Camp Kushindwa

“There are only two ways to live your life. One is as though nothing is a miracle. The other is as though everything is a miracle.

-Albert Einstein

It is amazing to see the breath of life that this camp has taken this past week. I have created an awesome pin board with a feeling of Africa behind it. Kushindwa is Swahili for failure as this whole camp is based on surviving failure. Swahili being native to Africa it is only right that this camp have the brilliant colors and wild feel that is associated with this country. Link to the Board.

Now to move onto the research behind this camp, I met with Dr. Heidi Ramsbottom on Tuesday to discuss child development and what role failure plays in the development of the child. We concentrated on girls ages 9-12 as that is the age group that I am focusing on. While talking to Dr. Ramsbottom we identified two commonalities of children that struggle with failure:

  1. Children with anxiety tend to set up a world of predictability and control to avoid failure.
  2. Children that fear failure tend to retreat inward and feel lousy because they are not strong enough to overcome.

A key step in overcoming fear in both of these situations are to activate motivation through a peer. Explore different processes that kids go through to get over failure. For example have a kid identify a situation where they had a difficulty yet you found success, how did they get from A to B. Find that process and implement it to overcome future difficulties. Kids that struggle with failure constantly tend to have a low self esteem, worth and value, in those cases it is the goal to grow self esteem and self worth in order to get to a place where they can overcome failure, bullying and other negative life experiences.

Another topic of discussion was how do we create a positive core in these children in order for them to have the increased self worth and value to use against their fear of David Cooperrider created The 4-D process of Appreciative Inquiry:

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4d-cycle

The definition of Appreciative Inquiry is; the co-evolutionary, co-operative search for the best in people, their organizations, and the relevant world around them … AI involves the art and practice of asking questions that strengthen a system’s capacity to apprehend, anticipate and heighten positive potential … AI practice focuses on the speed of the imagination and innovation.  Instead of negative, critical, and spiraling diagnoses commonly used in our organizations … there is discovery, dream, design and destiny.” Appreciative Inquiry is a perspective on the world that invites us to see ourselves and the world through an appreciative or valuing eye.  We are made aware that how we use language, how we ask questions, and what stories we tell shape our own and collective destinies.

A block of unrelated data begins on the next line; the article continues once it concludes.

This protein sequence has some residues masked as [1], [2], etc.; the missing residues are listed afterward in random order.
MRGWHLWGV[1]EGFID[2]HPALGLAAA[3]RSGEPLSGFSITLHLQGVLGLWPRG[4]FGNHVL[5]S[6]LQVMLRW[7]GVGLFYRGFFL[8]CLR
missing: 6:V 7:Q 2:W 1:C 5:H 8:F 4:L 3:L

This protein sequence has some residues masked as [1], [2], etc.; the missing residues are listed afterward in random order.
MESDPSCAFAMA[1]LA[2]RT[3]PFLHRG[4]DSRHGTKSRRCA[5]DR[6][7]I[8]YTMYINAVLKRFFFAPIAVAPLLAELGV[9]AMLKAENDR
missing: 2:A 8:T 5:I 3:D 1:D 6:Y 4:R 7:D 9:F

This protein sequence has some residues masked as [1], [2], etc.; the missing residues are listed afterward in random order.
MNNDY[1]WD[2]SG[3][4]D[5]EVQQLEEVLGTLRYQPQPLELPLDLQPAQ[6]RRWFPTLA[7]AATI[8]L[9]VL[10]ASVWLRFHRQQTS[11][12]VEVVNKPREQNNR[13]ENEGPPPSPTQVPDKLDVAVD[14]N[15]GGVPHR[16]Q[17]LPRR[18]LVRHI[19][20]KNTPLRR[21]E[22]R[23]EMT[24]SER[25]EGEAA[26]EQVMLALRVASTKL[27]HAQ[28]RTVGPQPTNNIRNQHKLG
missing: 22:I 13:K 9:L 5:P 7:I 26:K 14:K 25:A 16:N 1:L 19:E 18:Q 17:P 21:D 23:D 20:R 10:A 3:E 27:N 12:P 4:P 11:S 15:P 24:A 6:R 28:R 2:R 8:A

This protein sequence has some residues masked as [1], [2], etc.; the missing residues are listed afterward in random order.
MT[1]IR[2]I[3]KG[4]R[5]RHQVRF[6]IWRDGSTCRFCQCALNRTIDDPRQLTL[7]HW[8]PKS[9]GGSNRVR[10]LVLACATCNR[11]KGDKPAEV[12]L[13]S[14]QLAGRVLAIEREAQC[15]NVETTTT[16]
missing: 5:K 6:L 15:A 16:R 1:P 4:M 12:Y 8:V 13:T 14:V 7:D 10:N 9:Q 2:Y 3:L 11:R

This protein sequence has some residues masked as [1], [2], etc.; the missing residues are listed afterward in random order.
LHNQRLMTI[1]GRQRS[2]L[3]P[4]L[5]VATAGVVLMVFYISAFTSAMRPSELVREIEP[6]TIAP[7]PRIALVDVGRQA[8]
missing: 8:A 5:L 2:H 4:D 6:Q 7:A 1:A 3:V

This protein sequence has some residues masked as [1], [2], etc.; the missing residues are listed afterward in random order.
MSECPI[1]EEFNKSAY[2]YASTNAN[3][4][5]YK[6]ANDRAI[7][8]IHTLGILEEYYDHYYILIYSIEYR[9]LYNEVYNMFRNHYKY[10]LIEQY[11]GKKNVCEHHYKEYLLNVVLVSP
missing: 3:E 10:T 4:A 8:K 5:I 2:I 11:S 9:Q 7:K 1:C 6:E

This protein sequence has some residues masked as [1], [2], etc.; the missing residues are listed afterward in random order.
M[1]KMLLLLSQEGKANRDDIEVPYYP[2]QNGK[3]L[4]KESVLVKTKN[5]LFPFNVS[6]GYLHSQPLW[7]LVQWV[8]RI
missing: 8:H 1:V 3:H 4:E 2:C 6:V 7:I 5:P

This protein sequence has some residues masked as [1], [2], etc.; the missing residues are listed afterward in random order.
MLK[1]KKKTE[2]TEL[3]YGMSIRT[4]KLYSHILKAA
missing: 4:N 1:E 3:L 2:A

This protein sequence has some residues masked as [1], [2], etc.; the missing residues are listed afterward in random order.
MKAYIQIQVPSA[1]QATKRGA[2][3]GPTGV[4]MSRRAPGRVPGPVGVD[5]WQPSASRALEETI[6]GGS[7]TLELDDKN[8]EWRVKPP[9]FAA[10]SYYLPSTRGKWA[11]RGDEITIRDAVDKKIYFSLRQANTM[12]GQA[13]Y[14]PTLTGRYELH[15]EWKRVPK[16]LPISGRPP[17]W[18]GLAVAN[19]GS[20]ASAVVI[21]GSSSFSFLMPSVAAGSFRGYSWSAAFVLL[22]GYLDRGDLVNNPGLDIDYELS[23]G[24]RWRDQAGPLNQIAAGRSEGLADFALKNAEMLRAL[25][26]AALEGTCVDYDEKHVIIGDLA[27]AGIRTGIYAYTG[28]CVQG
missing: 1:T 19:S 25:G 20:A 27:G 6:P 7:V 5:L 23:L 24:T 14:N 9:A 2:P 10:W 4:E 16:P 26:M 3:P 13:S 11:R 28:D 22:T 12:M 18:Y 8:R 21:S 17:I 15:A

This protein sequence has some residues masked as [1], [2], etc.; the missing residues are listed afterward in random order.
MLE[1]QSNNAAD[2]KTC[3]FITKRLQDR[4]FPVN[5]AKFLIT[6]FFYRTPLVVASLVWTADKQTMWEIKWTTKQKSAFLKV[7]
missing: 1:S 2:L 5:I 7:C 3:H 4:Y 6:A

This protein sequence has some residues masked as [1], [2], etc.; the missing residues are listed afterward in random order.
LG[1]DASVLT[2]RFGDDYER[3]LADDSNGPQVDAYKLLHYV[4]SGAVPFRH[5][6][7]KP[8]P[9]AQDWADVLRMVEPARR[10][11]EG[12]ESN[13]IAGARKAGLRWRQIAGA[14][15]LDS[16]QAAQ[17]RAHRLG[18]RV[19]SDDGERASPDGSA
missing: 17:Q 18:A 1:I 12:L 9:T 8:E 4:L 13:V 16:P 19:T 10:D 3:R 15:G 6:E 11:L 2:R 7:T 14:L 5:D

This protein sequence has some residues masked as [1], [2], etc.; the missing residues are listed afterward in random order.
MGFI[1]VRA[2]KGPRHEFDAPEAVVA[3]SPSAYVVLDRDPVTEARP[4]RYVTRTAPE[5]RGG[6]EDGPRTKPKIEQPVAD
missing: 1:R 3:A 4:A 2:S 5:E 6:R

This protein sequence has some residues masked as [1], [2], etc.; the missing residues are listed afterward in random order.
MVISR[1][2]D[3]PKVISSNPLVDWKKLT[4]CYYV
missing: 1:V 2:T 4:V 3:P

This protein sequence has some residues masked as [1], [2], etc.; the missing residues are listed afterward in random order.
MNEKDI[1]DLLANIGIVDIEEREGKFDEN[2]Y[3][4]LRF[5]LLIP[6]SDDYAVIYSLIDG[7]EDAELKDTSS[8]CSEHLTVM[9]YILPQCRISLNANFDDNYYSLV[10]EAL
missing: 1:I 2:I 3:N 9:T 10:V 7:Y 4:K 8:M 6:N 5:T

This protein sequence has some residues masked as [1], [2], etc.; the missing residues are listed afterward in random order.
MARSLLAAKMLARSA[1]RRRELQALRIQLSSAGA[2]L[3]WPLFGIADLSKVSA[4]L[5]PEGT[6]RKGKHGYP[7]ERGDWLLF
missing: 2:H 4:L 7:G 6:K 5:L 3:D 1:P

Step 1: Discover

  • Discover high-point experiences and identify strengths and capabilities—all of which add up to the “positive core.”

Step 2: Dream

  • Dream—imaginatively and collectively envision what else is possible.

Step 3: Design

  • Design—co-construct what can be done to build capacity (practically) and what should be done (morally).

Step 4: Destiny

  • Destiny—commit to the iterative exploration of learning, innovation, and delivering results all stakeholders care about.

One of the most important take aways from this methodology for me to apply to the evolution of this camp was, change methodology. It has the perspective that every system, human and otherwise, has something that works right already —things that contribute to its aliveness, effectiveness, and success, connecting it in healthy ways to its stakeholders and the wider community.   With the Appreciative Inquiry perspective, we can create positive change that can be sustainable, thereby expanding capacity for wellbeing and flourishing. Children that may not have a high self esteem or worth may not be aware of or utilizing the assets and strengths that they have innately so with this methodology we can bring awareness to them and start to change their thinking and rebuild themselves mentally.